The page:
• Ella said that adding people to the brass area should also alleviate the emptiness issue (which should be happening soon)
    • She said that she was unsure about the triangle mechanic appearing on the Triangle Man’s triangle, mentioning that it appearing in a fire (as was suggested at some point) would be nice, but that might be too much work at this point
    • She said that the camera pans to the tower are great, but the lack of freedom in controlling the camera is weird to her (though she acknowledged that this could just be down to personal preference)
    • She told me that it’s great that the transitions into interactions have been worked-in, as “it feels like an actual game”
  • I spoke to Ella about which menu options we’d need, so that she could design the UI elements for them
  • Karen from the university’s careers section came to talk to us about CVs and employability, and I took some notes

img_3886

  • I spoke to Ella and George about the video we’d be making, and we determined that we’d each do thirty-second answers to three prepared questions, and we’ll record some B-roll at the start of the following week

Afternoon:

  • I spoke to the team about the art book, and how to handle annotations – Bernie and I feel that art books with annotations and explanations of design decisions are inferior, but we wanted to strike a balance for how much detail to include so as not to draw away from the images
  • After having lunch, I went to my counselling appointment
  • After catching-up with Ella and George about what’s left for the project (and my coding), I checked Ella’s potential settings UI icon with three second year students, asking what they thought it was, and then what they thought it’d be in a menu
    • The first said that it looks like a turtle, or settings in a menu
    • The second said that it looks like a snail, or settings in a menu
    • The third said that it looks like a seashell, or saving in a menu
  • I spoke to Ella about UI elements, as she was drawing them, and we spoke about how recognisable the stylised icons were
  • Adam gathered the team together to discuss our need to be testing the game from now on, mostly to test how long it takes to traverse the environment
  • He said that we need to have a testing plan to regularly look at certain aspects of the game, and we need to get it in front of people with the basics implemented (with someone sitting in the canteen and having people test the game)
  • He told us that we need to be able to press a key to stop players from cuing the interactions, so that we can test the environments
  • When considering the issue of the camera not directing people to their objective, Bernie suggested that we could have the camera look in the correct direction at the start of an area to guide the player
  • When I said to Adam about all of the potential camera directions I’d need to account for to keep the player on-track, he said not to “over-design for every edge case” (and he also told me not to worry about the camera clipping through objects for now)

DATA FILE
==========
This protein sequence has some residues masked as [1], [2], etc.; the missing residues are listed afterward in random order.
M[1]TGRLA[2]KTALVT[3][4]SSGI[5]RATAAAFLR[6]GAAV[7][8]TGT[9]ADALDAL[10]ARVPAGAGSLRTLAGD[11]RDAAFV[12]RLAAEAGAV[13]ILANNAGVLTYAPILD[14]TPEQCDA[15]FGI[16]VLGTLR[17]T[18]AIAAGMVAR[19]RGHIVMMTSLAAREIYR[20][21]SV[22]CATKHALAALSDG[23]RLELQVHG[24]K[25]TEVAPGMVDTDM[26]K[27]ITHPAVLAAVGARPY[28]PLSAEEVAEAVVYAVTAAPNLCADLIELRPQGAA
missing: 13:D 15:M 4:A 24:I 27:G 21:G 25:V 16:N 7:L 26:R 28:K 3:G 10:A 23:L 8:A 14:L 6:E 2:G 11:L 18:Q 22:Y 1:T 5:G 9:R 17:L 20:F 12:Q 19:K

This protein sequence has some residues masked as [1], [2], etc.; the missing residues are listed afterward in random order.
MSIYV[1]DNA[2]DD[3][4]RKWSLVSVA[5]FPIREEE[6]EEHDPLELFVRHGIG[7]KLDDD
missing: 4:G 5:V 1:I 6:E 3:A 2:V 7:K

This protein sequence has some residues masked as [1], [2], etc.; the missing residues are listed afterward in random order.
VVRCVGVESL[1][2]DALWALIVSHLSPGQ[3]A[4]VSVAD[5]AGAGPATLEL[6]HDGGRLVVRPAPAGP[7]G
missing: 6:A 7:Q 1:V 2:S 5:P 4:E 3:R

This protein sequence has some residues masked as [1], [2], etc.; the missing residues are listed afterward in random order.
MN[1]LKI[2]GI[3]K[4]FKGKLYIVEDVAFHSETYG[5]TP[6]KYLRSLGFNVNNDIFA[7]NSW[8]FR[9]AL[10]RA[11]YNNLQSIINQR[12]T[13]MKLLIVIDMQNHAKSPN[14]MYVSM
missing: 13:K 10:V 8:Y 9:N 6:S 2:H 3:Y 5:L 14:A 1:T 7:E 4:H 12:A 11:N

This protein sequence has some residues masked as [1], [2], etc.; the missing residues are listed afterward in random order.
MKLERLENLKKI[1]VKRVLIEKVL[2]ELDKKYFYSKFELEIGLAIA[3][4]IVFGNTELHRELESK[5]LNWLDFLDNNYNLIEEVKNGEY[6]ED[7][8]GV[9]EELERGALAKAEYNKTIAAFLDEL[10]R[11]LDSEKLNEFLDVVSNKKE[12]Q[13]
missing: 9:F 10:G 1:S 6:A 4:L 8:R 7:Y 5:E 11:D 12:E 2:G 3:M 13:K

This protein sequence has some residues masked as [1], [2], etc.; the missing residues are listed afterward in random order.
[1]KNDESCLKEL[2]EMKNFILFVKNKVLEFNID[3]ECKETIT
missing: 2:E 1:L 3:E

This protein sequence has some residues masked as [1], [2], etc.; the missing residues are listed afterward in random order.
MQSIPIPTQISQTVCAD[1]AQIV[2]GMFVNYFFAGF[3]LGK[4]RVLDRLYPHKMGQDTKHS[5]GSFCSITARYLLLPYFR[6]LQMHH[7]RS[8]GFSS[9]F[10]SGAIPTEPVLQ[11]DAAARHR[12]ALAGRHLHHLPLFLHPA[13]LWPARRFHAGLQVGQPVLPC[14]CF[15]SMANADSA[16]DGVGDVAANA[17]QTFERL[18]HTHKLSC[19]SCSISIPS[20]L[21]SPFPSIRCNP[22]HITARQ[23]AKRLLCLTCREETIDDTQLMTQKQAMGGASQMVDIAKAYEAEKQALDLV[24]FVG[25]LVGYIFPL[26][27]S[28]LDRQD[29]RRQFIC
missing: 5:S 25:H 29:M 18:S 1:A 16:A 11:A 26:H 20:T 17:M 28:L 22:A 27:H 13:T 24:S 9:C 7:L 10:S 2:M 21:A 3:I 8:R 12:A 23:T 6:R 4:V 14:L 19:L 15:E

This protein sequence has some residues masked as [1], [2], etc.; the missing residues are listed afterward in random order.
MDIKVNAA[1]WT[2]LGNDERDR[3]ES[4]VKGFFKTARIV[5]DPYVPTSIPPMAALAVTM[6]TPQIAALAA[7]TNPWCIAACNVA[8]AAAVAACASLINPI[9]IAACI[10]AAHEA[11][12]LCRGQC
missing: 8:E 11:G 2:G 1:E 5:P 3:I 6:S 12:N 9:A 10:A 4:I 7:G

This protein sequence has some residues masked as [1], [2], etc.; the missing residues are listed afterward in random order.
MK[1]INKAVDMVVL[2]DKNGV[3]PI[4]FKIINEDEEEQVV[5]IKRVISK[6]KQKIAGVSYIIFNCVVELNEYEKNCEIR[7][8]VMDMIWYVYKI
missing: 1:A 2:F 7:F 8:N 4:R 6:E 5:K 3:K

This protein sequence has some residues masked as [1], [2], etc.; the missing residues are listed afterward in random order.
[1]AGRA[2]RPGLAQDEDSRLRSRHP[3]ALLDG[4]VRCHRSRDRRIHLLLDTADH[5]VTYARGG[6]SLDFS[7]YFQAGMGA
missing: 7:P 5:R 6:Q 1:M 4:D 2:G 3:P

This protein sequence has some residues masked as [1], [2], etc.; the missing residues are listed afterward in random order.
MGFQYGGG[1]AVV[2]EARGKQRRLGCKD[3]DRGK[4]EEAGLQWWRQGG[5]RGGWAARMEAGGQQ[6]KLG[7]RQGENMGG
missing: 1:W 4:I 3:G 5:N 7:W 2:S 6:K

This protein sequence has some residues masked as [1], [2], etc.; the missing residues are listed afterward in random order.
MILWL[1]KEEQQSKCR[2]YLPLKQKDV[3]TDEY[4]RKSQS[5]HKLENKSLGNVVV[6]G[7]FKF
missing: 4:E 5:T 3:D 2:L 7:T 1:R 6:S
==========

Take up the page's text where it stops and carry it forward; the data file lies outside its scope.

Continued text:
• For a while, Adam looked at a top-down view of our string village and drew all of the camera directions he saw as necessary onto the image, so that I could potentially use his suggestions as a reference when adding all of the angles in
  • When discussing the camera, Ella said that she’d prefer for the game to have a player-controlled third-person camera, so the plan became to program a third-person script (with collision detection) to allow the player to look around, and once that’s tested we can determine which camera system is better
  • When I explained my plan for the weekend, Adam said to prioritise programming the third-person camera over getting the images for the art book collected
  • We discussed pricing for the art book, and settled on selling each copy for £15

Evening:

  • After replying to an important email, I headed home
  • Eventually, after having “dinner” and talking through some things with a friend, I used an empty game object to determine the radii of the tower’s interior and exterior walls, and the vertical range when moving across the tower’s interior, so that I could properly cue the correct tower camera
  • After doing very little for a while, I realised that the player probably shouldn’t have a free camera at the top of the tower (since they’d see all of the environments and the void between them), so I created a new camera object for the player to have a fixed perspective from the top of the tower

16 52

  • After pushing to GitKraken, I decided that I was tired enough that I should probably sleep

Saturday

Morning:

  • I quickly fixed the camera used when climbing the tower to make it face in the right direction, by subtracting 180° from the angle that was being added to the angle for the vector between Gloria and the centre of the tower

16 53

  • Through trial and error, I tweaked the values of the cameras for approaching and ascending the tower until I was relatively pleased with the visual outcomes